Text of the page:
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Congress to Hear Testimony on Internet Sales Tax

3 min readBy: Joseph Bishop-Henchman

Tomorrow at 10:00 AM, the full U.S. House Judiciary Committee will convene a panel to discuss solutions on the Internet sales taxA tax is a mandatory payment or charge collected by local, state, and national governments from individuals or businesses to cover the costs of general government services, goods, and activities. issue. The growth of Internet commerce has collided with constitutional restriction preventing states from taxing out-of-state sellers who sell into their state.

A proposed bill, the Marketplace Fairness Act, would give states the power to collect online sales taxes as a quid pro quo for states simplifying their tax systems (although not simplifying them enough). States have been reluctant to simplify — sales taxA sales tax is levied on retail sales of goods and services and, ideally, should apply to all final consumption with few exemptions. Many governments exempt goods like groceries; base broadening, such as including groceries, could keep rates lower. A sales tax should exempt business-to-business transactions which, when taxed, cause tax pyramiding. systems are getting more complicated not less — and have insisted that Congress act first. Some states have even passed their own laws and invited constitutional challenges. Meanwhile, the Marketplace Fairness Act passed the Senate last year but has not passed the House.

Hence, the hearing. The committee's chairman, Rep. Bob Goodlatte (R-VA), last fall released seven principles for an online sales tax: tax relief, neutrality, representation, simplicity, tax competition, states' rights, and privacy. Goodlatte's principles helped focus the debate on what type of bill should pass and now various speakers will be offering suggestions. One big item that has vanished from the discussion was the problematic notion of a "small-seller exemption" — ignoring tax complexity by just exempting some number of small sellers from it. Rep. Goodlatte has made clear that whatever system we come up with, everyone has to live under it.

The six witnesses are:

  • Former Rep. Chris Cox, now an advisor to NetChoice (online sellers). His testimony emphasizes the importance of the existing constitutional standard, insist on meaningful simplification, and criticize the Marketplace Fairness Act and the Streamlined Sales Tax project.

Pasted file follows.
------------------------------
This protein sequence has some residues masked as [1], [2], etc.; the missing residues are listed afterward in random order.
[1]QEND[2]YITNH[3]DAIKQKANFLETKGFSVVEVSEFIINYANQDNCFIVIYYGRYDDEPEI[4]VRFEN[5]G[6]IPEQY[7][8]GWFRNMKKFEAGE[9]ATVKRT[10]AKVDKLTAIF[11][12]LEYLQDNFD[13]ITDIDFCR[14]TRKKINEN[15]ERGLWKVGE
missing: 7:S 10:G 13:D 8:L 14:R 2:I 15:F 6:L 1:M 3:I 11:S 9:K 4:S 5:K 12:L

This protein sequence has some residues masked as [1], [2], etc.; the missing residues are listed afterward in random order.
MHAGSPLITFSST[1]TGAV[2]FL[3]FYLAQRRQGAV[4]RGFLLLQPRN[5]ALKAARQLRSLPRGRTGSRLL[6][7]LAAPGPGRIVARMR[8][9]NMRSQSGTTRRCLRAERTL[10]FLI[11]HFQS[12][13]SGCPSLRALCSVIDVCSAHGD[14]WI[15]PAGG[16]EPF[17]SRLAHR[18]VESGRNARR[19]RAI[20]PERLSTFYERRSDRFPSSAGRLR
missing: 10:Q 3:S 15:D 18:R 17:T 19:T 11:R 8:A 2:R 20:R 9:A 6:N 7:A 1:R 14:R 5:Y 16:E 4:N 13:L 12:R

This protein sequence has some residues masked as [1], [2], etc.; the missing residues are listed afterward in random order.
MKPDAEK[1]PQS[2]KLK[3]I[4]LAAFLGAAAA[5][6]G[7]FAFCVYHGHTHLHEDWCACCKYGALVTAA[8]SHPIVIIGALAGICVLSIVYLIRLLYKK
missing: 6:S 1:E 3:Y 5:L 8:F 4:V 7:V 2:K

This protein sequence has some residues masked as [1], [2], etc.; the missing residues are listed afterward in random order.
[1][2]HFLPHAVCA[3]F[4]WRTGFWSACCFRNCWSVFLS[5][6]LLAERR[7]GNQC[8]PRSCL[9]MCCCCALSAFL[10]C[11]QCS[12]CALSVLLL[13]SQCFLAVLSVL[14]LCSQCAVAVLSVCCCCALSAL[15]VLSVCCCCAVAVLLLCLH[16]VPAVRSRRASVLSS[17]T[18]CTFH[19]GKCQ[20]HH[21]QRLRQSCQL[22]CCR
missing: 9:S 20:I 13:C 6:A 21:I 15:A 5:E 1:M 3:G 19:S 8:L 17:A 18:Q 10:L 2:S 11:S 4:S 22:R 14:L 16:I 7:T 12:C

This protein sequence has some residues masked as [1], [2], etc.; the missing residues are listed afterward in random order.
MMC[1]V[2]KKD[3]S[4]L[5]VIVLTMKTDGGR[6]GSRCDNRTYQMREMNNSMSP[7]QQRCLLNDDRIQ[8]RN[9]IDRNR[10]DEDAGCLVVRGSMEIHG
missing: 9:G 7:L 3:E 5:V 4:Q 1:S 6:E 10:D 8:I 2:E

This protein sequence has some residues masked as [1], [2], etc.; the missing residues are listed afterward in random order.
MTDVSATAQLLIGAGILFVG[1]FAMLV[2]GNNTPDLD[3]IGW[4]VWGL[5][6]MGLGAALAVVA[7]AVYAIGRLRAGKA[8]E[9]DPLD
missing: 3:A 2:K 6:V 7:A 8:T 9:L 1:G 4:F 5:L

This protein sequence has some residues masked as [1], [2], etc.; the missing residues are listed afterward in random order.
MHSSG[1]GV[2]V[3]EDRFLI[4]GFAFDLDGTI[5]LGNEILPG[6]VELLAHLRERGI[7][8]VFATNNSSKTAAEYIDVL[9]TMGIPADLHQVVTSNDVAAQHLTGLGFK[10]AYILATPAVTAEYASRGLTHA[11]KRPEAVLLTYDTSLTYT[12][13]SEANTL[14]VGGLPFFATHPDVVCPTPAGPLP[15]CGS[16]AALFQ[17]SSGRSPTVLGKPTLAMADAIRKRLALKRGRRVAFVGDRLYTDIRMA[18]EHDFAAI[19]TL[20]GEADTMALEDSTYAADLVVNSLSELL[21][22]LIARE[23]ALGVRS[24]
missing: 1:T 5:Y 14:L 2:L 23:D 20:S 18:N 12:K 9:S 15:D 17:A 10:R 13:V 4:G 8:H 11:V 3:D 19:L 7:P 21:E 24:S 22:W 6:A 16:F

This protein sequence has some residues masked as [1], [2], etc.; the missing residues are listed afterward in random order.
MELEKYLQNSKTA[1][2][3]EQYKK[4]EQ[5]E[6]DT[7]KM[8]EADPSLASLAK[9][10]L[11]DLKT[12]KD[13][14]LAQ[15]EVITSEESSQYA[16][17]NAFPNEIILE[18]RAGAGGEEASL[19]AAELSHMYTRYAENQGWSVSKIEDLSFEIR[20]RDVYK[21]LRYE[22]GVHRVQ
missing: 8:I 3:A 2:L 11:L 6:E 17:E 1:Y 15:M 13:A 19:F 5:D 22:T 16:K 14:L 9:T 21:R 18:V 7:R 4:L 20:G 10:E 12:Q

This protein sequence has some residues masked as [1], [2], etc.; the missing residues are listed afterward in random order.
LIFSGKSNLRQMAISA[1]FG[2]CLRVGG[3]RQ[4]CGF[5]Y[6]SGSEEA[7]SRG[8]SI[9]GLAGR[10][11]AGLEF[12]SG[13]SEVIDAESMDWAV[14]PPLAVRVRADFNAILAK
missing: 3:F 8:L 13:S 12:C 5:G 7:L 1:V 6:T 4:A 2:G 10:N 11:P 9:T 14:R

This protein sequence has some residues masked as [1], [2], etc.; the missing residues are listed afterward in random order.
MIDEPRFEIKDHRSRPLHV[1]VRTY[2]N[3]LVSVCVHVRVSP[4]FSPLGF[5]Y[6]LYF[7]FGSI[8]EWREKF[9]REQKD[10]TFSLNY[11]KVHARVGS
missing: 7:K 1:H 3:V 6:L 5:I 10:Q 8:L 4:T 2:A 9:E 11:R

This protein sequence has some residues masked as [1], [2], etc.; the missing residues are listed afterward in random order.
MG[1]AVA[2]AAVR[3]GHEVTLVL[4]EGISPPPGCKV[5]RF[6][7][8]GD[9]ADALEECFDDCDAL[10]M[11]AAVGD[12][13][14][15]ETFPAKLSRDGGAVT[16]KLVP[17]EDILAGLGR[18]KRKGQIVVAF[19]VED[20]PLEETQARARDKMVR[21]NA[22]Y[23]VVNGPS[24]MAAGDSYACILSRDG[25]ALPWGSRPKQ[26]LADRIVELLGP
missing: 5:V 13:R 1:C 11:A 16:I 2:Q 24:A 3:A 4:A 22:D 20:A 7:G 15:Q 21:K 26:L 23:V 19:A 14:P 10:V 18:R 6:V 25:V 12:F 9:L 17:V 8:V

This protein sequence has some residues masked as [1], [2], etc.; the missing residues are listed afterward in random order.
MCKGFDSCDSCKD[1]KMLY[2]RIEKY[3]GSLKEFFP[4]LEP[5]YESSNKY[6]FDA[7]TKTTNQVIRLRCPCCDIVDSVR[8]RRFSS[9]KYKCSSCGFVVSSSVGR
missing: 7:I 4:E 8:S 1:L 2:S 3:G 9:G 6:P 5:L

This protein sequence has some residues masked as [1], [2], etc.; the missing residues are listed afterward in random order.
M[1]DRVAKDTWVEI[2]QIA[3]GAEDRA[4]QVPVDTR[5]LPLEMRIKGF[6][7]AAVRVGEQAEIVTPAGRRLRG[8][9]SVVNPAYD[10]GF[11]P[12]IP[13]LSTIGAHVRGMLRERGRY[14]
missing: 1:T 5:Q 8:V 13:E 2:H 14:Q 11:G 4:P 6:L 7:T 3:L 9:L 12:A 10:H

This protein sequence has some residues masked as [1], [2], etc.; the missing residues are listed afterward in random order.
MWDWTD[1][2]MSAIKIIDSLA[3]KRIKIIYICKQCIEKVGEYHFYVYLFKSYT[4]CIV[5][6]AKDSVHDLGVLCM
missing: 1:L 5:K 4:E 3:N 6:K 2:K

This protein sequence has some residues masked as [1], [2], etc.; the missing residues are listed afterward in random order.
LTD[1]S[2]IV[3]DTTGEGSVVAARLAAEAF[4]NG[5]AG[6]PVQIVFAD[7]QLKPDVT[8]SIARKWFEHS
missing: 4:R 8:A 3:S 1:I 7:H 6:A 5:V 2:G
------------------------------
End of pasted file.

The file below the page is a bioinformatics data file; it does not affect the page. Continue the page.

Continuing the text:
• Joe Crosby, a principal with MultiState Associates and advisor to the retail industry. Crosby's worked on this issue for decades now, and his testimony discusses the possibility of requiring a simplified structure only for online retailers, leaving brick-and-mortar retailers with existing state sales taxes.
  • Stephen Kranz, a partner with McDermott Will & Emery, who has worked extensively as the business representative on the Streamlined Sales Tax Project. His testimony emphasizes the danger of continued congressional inaction as states strike out on their own and harm interstate commerce.
  • William Moschella of the shopping center industry represents retailers and his testimony urges adoption of the Marketplace Fairness Act. Alternatively, he suggests giving states the authority to ban interstate commerce that does not comply with state tax laws.
  • Andrew Moylan of the R Street Institute. His testimony favors origin-sourcing, the concept of taxing sales based on where the seller is located rather than where the customer is located. Origin-sourcing reconfigures the sales tax from a consumption taxA consumption tax is typically levied on the purchase of goods or services and is paid directly or indirectly by the consumer in the form of retail sales taxes, excise taxes, tariffs, value-added taxes (VAT), or an income tax where all savings is tax-deductible. to a business activity tax, which is revolutionary. The most common critique of origin-sourcing is that it would lead to online sellers clustering in states with no sales tax, which is questionable.
  • James Sutton, a lawyer and CPA from Florida. His testimony discusses specific examples of sales tax complexity and errors by state administrators. Sutton also proposes something akin to a 1099 reporting regime, whereby retailers would collect information about their customers and provide it to tax authorities.

I'll be in the audience tomorrow morning and will hope to provide livetweeting commentary at @jdhenchman.